>
>
>
> This email and any attachments are confidential and inte...{{dropped:30}}
>
> ______________________________________________
> [hidden email] mailing list
> https://stat.ethz.ch/mailman/listinfo/r-help
> PLEASE do read the posting guide http://www.R-project.org/posting-guide.html
> and provide commented, minimal, self-contained, reproducible code.

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Re: do I need plyr, apply or something else?

Mikhail Titov-2
"R. Michael Weylandt" <[hidden email]> writes:

> On Wed, Jul 11, 2012 at 10:05 AM, Russell Bowdrey
> <[hidden email]> wrote:
>>
>> Dear all,
>>
>> This is what I'd like to do (I have an implementation using for
>> loops, which I designed before I realised just how slow R is at
>> executing them - this process currently takes days to run).
>>
>> I have a large dataframe containing corporate bond data, columns are:
>> BondID
>> Date (goes back 5years)
>> Var1
>> Var2
>> Term2Maturity
>>
>> What I want to do is this:
>>
>> 1)      For each bond, at each given date, look back over 1 year and append some statistics to each row ( sd(Var1), cor(Var1,Var2) over that year etc)
>>
>
> Look at the TTR package and the various run** functions. Much faster.
>
>> a.  It seems I might be able to use ddply for this, but I can't work
>> out how to code the stats function to only look back over one year,
>> rather than the full data range
>>
>> b.      For example: dfBondsWithCorr<-ddply(dfBonds, .(BondID), transform,corr=cor(Var1,Var2),.progress="text")
>> returns a dataframe where for each bond it has same corr for each date
>>
>> 2) On each date, subset dfBondsWithCorr by certain qualification
>> criteria, then to the qualifiers fit a regression through a Var1 and
>> Term2Maturity, output the regression as a df of curves (say for each
>> date, a curve represented by points every 0.5 years)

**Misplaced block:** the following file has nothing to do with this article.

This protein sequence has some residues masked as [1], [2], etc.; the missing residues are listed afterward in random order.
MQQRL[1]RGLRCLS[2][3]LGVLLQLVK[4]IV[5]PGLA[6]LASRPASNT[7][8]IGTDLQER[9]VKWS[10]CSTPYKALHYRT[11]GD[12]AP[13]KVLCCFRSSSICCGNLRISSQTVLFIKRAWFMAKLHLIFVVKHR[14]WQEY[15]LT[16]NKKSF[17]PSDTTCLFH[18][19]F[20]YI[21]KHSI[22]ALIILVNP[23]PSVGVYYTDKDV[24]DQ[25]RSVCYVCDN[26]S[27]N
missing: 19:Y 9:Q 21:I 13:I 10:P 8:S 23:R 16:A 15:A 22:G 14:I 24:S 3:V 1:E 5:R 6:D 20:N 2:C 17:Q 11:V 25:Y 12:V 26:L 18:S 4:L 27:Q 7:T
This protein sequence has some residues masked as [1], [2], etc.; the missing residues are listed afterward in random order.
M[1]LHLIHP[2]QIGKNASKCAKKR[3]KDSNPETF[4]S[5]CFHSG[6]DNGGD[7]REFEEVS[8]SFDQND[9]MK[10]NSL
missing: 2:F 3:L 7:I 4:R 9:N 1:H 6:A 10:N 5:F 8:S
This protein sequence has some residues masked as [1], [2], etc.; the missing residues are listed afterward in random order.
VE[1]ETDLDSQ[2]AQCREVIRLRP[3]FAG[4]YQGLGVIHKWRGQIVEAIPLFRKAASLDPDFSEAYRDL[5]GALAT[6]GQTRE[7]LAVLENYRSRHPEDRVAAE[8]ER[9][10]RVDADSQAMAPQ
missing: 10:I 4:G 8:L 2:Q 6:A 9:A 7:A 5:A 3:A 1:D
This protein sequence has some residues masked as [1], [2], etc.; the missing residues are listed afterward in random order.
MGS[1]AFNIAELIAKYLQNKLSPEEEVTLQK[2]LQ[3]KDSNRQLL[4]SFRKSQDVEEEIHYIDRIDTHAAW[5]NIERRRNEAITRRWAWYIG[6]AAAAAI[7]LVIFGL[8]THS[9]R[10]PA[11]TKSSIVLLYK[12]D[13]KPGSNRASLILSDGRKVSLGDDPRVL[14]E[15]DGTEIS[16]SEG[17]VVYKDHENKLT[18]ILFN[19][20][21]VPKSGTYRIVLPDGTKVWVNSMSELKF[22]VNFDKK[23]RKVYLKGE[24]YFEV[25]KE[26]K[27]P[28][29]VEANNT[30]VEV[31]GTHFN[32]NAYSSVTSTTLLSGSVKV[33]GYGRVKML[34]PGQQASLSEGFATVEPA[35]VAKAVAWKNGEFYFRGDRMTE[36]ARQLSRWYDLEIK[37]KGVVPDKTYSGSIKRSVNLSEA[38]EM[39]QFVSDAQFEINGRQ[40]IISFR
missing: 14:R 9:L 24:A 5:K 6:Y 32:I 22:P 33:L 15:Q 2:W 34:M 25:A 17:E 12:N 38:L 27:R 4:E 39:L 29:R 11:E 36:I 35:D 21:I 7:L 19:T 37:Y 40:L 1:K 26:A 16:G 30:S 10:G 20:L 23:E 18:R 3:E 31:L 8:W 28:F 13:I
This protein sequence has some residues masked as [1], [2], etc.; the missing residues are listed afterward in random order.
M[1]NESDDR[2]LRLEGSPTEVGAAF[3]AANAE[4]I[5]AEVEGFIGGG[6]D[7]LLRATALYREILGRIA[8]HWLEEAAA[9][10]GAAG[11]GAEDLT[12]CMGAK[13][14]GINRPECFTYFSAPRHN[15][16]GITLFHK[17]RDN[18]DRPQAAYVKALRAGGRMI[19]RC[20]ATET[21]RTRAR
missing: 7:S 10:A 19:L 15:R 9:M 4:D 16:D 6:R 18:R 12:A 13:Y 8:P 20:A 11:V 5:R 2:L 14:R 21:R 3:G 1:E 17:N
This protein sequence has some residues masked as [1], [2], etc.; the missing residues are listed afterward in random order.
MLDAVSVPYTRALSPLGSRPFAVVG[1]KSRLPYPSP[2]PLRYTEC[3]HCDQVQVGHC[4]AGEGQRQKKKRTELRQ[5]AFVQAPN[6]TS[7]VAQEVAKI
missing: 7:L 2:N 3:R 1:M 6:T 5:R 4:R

>>
>> a.  I can do this pretty efficiently for a single date (and I
>> suppose I could wrap that in a function) , but can't quite see how
>> to do the filtering and spitting out of curves over multiple dates
>> without using for loops
>>
>
> This ones harder. For simple linear regressions, you can solve the
> regression analytically (e.g., slope = runCov / runVar and mean
> similarly) but doing it for more complicated regressions will pretty
> much require a for loop of one sort or another. Can you say what sort
> of model you are looking to use?
>
>> Would appreciate any thoughts, many thanks in advance

I feel like PostgreSQL will do the work better. It has support for basic
statistics [1] and you can use window functions [2] to limit the scope
for last year only. Then you get your data with RODBC or something.

I suspect you have you data in some sort of DB in the first
place. Perhaps it has similar features.

[1] http://www.postgresql.org/docs/9.1/static/functions-aggregate.html#FUNCTIONS-AGGREGATE-STATISTICS-TABLE
[2] http://www.postgresql.org/docs/9.1/interactive/sql-expressions.html#SYNTAX-WINDOW-FUNCTIONS

--
Mikhail

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Re: do I need plyr, apply or something else?

Russell Bowdrey

Michael, Mikhail

Many thanks for your helpful comments. My faith in community support continues to grow.

Michael: I'm looking to use some sort of flexible spline-like fit (smooth.spline, lowess etc).


Many thanks for sharing your expertise. I actually cross posted this on to the "manipulatr" google group, here is the response from Peter Meilstrup:

" For (1) you might want to take a look at rollapply() and related functions in the zoo package.